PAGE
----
Here's the link to this entry on my blog:
Today I sang out at a senior home that is still pretty new and the personnel has changed so many times that I am still learning my way around there. I have sung there a few times before, so some of the residents look familiar but they have been pretty shy in terms of response to me until today.
Sometimes a new group takes some time to warm up to me. They look at me for the first few songs as if to be sizing me up and I think that is fair. In a place where so many have come and gone, I can understand their hesitancy to sing with me. I think singing is a very personal thing too and many are shy in public to do it.
So is it a great moment when I choose a song that brings a smile of recognition and eyes alight. That song was "Bye, Bye Blackbird." It is a song I don't sing a lot but I will from now on. Check out the lyrics below. I think the lyrics speak of finding your way in a new group, "no one here can love or understand me" At least for me that is a line that stands out.
From there I sang other songs that were also well received "Sentimental Journey", "I'm Looking over a Four Leaf Clover', " Five Foot Two". When I finished playing, many told me it was "tremendous", "wonderful" and their applause and smiles made me see the music had won them over.
Sometimes I wonder, when I am their age, what will the song(s) be for me that will make me smile?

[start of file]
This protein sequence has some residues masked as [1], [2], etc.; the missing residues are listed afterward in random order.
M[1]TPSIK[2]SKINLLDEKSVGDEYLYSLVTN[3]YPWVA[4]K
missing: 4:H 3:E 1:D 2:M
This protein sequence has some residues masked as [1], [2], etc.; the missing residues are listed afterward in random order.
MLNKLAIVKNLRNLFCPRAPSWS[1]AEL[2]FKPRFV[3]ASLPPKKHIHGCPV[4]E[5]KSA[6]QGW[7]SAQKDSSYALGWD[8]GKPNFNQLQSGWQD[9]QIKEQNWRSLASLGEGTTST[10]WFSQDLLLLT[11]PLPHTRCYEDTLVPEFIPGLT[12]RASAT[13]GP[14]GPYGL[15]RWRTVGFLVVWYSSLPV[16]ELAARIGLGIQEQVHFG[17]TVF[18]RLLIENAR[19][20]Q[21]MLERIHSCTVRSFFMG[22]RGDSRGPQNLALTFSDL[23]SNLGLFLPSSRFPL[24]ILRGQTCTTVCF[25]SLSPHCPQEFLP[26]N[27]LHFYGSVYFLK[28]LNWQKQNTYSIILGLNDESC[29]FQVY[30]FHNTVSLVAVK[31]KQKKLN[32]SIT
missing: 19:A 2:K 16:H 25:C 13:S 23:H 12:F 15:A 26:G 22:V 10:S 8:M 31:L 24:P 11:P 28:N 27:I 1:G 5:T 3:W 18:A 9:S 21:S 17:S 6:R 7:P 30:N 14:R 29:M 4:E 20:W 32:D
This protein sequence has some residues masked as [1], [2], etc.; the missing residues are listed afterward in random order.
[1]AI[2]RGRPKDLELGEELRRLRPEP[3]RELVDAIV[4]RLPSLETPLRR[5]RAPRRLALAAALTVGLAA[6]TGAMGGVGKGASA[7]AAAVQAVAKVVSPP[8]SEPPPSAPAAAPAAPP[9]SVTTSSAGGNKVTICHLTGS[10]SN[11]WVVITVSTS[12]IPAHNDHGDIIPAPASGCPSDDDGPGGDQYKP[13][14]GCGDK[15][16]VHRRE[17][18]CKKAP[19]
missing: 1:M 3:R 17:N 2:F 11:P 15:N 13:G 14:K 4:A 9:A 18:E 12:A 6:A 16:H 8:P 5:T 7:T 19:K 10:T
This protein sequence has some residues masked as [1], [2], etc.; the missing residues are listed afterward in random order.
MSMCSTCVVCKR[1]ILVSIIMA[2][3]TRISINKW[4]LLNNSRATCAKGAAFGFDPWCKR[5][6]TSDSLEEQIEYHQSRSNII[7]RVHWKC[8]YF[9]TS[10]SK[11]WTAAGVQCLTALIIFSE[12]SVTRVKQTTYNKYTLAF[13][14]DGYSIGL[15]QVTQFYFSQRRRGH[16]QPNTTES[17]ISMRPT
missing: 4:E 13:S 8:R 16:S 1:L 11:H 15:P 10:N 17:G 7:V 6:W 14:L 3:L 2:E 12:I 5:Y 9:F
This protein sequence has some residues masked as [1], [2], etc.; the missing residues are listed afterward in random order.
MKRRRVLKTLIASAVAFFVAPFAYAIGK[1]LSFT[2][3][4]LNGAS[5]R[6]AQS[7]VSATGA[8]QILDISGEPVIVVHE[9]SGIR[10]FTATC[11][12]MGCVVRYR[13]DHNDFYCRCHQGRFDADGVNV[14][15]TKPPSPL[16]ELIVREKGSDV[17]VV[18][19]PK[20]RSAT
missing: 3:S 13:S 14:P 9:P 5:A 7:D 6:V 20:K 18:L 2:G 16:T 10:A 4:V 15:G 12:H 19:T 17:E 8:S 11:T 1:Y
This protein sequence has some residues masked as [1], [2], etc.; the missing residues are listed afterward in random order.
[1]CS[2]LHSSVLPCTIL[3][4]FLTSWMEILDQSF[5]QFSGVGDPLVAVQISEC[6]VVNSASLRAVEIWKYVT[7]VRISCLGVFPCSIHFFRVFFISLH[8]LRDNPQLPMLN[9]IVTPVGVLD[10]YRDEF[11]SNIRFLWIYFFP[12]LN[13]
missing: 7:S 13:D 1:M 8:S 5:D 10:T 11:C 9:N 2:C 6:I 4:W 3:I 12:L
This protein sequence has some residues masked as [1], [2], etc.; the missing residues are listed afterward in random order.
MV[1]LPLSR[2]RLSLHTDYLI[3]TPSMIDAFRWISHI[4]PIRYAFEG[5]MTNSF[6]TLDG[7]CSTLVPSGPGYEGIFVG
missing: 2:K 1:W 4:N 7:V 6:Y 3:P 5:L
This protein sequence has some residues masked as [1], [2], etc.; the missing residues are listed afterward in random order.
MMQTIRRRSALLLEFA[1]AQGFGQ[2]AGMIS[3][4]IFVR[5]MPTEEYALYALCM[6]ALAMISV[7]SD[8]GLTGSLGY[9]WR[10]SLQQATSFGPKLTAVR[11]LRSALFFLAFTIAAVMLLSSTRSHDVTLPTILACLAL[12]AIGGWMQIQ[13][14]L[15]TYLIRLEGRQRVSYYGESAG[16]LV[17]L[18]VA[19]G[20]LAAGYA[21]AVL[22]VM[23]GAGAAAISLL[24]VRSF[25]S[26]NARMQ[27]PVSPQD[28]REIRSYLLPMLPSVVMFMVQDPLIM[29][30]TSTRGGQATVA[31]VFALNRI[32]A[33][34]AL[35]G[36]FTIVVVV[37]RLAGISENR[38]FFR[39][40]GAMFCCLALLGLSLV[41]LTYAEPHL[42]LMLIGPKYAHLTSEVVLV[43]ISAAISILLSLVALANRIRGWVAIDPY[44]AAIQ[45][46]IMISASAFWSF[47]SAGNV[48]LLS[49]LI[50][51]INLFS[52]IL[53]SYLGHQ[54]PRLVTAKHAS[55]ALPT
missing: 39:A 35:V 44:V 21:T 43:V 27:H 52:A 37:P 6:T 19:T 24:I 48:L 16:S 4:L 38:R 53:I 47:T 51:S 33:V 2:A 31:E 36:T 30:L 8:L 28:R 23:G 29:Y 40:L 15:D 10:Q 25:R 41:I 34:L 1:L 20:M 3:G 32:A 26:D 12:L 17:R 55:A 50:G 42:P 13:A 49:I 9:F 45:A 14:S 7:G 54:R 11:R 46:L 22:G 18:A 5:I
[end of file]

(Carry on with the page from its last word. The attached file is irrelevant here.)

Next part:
How about for you? what song would make you smile?
Bye, Bye Blackbird
Pack up all my care and woe Here I go, singing low Bye bye blackbird
Where somebody waits for me Sugar's sweet, so is he Bye bye blackbird
No one here can love or understand me Oh, what hard luck stories they all hand me Make my bed and light the light
I'll arrive late tonight Blackbird, bye bye
Today I visited an assisted living center where I have gotten to become friends with some of the residents. After we sang, "The Hammer Song", Melanie told me about when she saw Peter, Paul and Mary in concert years ago. This led to talking about Pete Seeger and I mentioned he was still alive and still making music in his 90s. Then Helen said she is 93 and we all agreed she didn't look it. All of this led to talking about aging and I said I thought it was a shame that so many people talk so negatively about getting older. Then Melanie said, "it's a privilege". And when I asked her why, she said, "because we have wisdom." And then I remembered the quote above and told it to her and she said, "yeah that too." I feel lucky to have elder friends who inspire me. I don't dread my elder years because like the saying goes, it is a privilege denied to many.
Here is the link to my photo blog about my adventures: